Respiratory patterns during progressive asphyxia in newborn rabbits

E. E. Lawson, B. T. Thach

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During acute progressive asphyxia an abrupt transition occurs from regular respiratory efforts to primary apnea and gasping. To study this transition the authors measured inspiratory duration (T(I)), expiratory duration (T(E)), maximal inspiratory tracheal pressure (P(max)), electromyographic activity (EMG) of different muscle groups, and the electrocorticogram (ECoG) of 3 to 5 day old rabbits following airway occlusion at functional residual capacity (FRC). The onset of primary apnea was associated with other central nervous system events as indicated by decerebrate posture and maximal EMG activity which were followed by relaxation, loss of EMG activity, and an isoelectric ECoG. Indices of inspiratory drive (P(max) and P(max)/T(I)) were preserved or accentuated following primary apnea despite a reduction of overall respiratory activity (frequency x P(max)). The onset of primary apnea appears to be due to interruption of the respiratory cycling controls rather than failure of the respiratory center which regulates inspiratory force. Gasping appears to be linked with progressive changes in respiratory patterns which are observed prior to primary apnea. These findings do not support the concept of a 'gasping' center.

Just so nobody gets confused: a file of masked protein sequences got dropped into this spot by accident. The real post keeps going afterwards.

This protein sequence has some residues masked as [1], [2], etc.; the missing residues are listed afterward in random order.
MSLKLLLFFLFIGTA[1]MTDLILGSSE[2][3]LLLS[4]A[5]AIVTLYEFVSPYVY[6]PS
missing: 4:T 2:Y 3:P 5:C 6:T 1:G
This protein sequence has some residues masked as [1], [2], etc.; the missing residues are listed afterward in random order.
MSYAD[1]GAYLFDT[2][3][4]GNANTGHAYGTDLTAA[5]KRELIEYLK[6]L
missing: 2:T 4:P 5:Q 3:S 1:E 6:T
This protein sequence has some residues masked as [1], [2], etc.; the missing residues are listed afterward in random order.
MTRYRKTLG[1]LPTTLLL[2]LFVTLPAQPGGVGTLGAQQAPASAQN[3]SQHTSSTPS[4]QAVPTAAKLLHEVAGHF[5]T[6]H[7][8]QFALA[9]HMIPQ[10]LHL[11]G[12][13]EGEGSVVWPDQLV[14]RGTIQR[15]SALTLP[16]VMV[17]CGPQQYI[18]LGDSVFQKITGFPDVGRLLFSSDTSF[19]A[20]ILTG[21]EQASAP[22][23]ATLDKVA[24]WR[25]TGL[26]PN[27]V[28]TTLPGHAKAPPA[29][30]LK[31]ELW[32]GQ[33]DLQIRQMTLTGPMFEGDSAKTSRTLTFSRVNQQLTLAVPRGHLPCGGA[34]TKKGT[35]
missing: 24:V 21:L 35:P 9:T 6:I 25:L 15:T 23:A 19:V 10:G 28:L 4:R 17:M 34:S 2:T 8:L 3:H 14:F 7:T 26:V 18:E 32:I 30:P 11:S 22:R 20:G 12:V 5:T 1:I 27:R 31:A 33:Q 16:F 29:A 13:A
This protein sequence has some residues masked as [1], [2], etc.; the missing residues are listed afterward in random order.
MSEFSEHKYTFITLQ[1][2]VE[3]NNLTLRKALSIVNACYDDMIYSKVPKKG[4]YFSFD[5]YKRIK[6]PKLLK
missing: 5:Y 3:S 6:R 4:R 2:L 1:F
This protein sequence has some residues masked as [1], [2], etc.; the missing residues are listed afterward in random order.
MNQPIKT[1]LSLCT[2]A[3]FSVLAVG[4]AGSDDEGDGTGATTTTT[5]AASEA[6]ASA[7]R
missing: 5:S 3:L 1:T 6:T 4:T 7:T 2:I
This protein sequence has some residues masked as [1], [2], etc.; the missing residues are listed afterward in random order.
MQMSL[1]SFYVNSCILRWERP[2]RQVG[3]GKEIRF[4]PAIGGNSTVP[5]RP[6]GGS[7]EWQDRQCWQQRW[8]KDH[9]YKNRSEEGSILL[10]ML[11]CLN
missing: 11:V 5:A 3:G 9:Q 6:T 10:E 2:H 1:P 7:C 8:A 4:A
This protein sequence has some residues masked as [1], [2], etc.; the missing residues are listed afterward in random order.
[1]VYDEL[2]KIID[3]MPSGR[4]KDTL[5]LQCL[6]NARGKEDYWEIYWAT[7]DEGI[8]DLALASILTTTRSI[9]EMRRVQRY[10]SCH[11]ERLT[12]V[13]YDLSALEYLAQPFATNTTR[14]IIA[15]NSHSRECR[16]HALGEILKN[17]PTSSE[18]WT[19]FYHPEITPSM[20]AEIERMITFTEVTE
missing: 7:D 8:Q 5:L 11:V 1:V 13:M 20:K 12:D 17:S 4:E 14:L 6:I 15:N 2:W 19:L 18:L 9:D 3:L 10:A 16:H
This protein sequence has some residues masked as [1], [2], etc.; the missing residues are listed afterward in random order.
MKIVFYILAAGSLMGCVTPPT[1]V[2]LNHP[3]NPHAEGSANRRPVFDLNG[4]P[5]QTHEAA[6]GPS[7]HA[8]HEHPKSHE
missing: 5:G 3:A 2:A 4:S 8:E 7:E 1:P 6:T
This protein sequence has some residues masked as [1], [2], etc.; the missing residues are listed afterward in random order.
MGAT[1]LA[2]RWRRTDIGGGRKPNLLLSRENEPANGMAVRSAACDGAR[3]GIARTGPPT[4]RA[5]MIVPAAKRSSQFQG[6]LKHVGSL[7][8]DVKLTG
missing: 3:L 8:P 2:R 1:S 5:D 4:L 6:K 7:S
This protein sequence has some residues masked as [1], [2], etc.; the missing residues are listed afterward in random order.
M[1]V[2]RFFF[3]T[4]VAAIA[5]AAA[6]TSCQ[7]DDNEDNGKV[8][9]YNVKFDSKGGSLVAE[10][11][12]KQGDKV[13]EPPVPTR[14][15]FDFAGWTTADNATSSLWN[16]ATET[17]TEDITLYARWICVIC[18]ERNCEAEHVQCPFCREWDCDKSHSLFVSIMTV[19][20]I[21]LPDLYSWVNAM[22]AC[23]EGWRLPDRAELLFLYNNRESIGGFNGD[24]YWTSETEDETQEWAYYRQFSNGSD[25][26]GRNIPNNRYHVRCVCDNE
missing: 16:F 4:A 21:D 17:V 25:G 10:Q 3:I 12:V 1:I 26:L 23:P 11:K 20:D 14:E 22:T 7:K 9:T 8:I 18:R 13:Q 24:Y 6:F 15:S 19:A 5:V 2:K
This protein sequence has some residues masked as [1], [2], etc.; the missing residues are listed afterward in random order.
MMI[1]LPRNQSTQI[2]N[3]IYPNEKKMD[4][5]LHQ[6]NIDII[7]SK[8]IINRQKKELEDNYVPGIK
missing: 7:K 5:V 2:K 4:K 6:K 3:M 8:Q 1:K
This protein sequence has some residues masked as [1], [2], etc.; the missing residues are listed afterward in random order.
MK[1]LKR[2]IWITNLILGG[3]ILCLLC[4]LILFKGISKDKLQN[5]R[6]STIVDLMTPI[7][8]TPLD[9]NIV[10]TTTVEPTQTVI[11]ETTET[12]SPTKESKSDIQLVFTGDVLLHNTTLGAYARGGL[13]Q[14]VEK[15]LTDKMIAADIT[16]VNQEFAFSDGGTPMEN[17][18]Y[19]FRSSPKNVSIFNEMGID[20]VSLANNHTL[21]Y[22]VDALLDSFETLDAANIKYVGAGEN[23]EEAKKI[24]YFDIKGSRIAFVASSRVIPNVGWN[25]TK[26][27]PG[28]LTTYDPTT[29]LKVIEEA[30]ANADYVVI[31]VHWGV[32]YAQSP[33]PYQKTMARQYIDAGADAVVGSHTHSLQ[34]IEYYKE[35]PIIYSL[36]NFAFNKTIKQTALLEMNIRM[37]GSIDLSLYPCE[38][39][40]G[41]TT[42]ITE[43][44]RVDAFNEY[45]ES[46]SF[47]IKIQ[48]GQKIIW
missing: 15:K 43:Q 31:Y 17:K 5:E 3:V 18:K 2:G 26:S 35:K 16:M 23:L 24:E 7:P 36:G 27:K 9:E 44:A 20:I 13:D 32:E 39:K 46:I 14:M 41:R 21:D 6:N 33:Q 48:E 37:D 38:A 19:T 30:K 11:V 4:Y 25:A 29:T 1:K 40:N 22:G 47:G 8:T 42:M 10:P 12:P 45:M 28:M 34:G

Original languageEnglish (US)
Pages (from-to)468-474
Number of pages7
JournalJournal of Applied Physiology Respiratory Environmental and Exercise Physiology
Issue number3
StatePublished - Dec 1 1977
Externally publishedYes

ASJC Scopus subject areas

  • Physiology
  • Endocrinology


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